Not only is it becoming clearer with every week that he is far from a vital part of the squad, but he has very few options at his disposal should he ask to leave.
Benayoun must surely understand that he has gone wrong somewhere when he sees that Maccabi Petah Tikva is the biggest club showing interest in his services.
Maccabi Haifa and Maccabi Tel Aviv are still trying to put his time at the club behind them, while Hapoel Beersheba, at which he began his senior career in 1997, has absolutely no interest in disrupting its squad with his addition.
The only thing going for Benayoun at the moment is the support he is receiving from the Beitar fans.
They continue to chant his name in every match, complaining when he is left out of the starting lineup and booing coach Benny Ben-Zaken whenever he sends on a different substitute.
Beitar may be in the thick of the title race, but Ben-Zaken continues to hear calls for his head, with Benayoun’s lack of playing time being one of the main reasons.
The fans’ fascination with Benayoun is making an already difficult job almost impossible for Ben-Zaken.
While any coach willing to work for Eli Tabib should take into account it will be anything but a smooth ride, it is hard not to feel sorry for Ben-Zaken. Time and again over recent weeks, the poppy-eyed 35-year-old has had to answer questions regarding his future with the team, regardless of whether it had just lost or won.
Two weeks ago he was summoned to a one-on-one conversation with club boss Ohana in which he was reprimanded for the team’s poor play. As if that wasn’t humiliating enough, he then had to read all about it in the media, with the content of the meeting quickly being leaked Perhaps Ohana thought that would help appease the club’s fans, who have been on Ben-Zaken’s case almost from day one.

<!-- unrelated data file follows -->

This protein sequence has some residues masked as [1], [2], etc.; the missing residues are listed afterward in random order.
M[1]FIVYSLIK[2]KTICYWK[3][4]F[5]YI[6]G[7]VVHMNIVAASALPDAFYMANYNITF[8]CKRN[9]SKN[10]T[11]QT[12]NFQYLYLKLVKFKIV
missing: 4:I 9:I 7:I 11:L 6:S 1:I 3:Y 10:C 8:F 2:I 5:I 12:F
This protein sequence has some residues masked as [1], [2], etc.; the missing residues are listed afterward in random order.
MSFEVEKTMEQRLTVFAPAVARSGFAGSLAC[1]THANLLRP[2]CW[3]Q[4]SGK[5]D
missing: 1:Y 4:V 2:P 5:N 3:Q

Ben-Zaken’s appointment as Beitar’s head coach at the end of September caught most people by surprise, including the fans who had hoped for a bigger name. Beitar sacked Sharon Mimer four days before the start of the Premier League campaign, after he clashed with owner Tabib. His assistant Gili Lavenda guided the team to three wins and two draws to begin the season.
Nevertheless, he wasn’t handed the reins on a full-time basis, with the inexperienced Ben-Zaken being put in charge in his place.
Ben-Zaken’s only previous experience in the top flight is guiding Ironi Kiryat Shmona for three matches last season before clashing with owner Izzy Sheratzky and being fired. He went on to coach Hapoel Katamon in the National League before also beginning this season in the second division as the boss of Hapoel Afula.
That is not the kind of resume Beitar supporters expect from their coach, and it wouldn’t be long before he received constant boos and raucous calls for his sacking. The fact the team has displayed erratic form (despite eking out positive results) obviously hasn’t helped.
What also hasn’t been helpful is Benayoun’s conduct.
Ben-Zaken is clearly trying to do what is best for his team, and at the moment that seems to include leaving Benayoun off the pitch. The veteran may be unable to accept that, but Beitar fans should do so as soon as possible. Beitar players have rallied behind Ben-Zaken and have spoken numerous times of the disruption caused by the campaign being waged against the coach.
Of course, there is one man who could put a stop to this, but so far Benayoun continues to put his own interests ahead of those of the team.
There may very well come a time when Benayoun will fit into Ben-Zaken’s plans, but until that happens, he has turned into a distraction threatening to derail what could be a magical season for Beitar.email@example.com